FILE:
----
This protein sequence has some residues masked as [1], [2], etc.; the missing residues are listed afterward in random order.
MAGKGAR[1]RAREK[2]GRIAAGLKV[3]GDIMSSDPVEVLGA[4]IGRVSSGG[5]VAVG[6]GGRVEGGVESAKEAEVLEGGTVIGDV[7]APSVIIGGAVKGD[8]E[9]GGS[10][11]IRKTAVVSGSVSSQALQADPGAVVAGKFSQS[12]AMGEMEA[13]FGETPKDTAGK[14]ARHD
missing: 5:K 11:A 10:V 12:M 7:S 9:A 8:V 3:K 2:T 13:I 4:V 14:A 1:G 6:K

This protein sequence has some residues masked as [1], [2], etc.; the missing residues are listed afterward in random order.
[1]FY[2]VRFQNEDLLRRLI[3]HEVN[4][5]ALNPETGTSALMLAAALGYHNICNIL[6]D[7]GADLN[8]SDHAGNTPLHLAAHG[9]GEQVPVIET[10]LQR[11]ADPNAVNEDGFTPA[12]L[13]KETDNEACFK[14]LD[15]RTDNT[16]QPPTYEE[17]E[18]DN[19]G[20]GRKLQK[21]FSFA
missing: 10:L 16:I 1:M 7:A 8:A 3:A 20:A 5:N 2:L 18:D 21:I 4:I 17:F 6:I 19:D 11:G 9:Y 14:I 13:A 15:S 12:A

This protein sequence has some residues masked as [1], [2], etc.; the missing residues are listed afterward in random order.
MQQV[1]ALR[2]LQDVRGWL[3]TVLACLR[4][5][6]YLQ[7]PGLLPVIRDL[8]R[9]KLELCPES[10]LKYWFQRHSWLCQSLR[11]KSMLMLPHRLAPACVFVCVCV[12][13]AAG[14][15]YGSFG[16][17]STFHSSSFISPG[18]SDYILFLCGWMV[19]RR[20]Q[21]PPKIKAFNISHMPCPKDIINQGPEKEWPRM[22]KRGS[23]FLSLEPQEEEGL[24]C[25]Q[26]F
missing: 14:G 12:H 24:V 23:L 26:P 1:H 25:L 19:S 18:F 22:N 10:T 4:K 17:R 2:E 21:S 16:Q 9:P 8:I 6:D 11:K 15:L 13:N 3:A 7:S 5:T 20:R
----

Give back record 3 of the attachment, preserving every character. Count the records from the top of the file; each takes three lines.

This protein sequence has some residues masked as [1], [2], etc.; the missing residues are listed afterward in random order.
MQQV[1]ALR[2]LQDVRGWL[3]TVLACLR[4][5][6]YLQ[7]PGLLPVIRDL[8]R[9]KLELCPES[10]LKYWFQRHSWLCQSLR[11]KSMLMLPHRLAPACVFVCVCV[12][13]AAG[14][15]YGSFG[16][17]STFHSSSFISPG[18]SDYILFLCGWMV[19]RR[20]Q[21]PPKIKAFNISHMPCPKDIINQGPEKEWPRM[22]KRGS[23]FLSLEPQEEEGL[24]C[25]Q[26]F
missing: 14:G 12:H 24:V 23:L 26:P 1:H 25:L 19:S 18:F 22:N 10:T 4:K 17:R 2:E 21:S 16:Q 9:P 8:I 6:D 11:K 15:L 13:N 3:A 7:S 5:T 20:R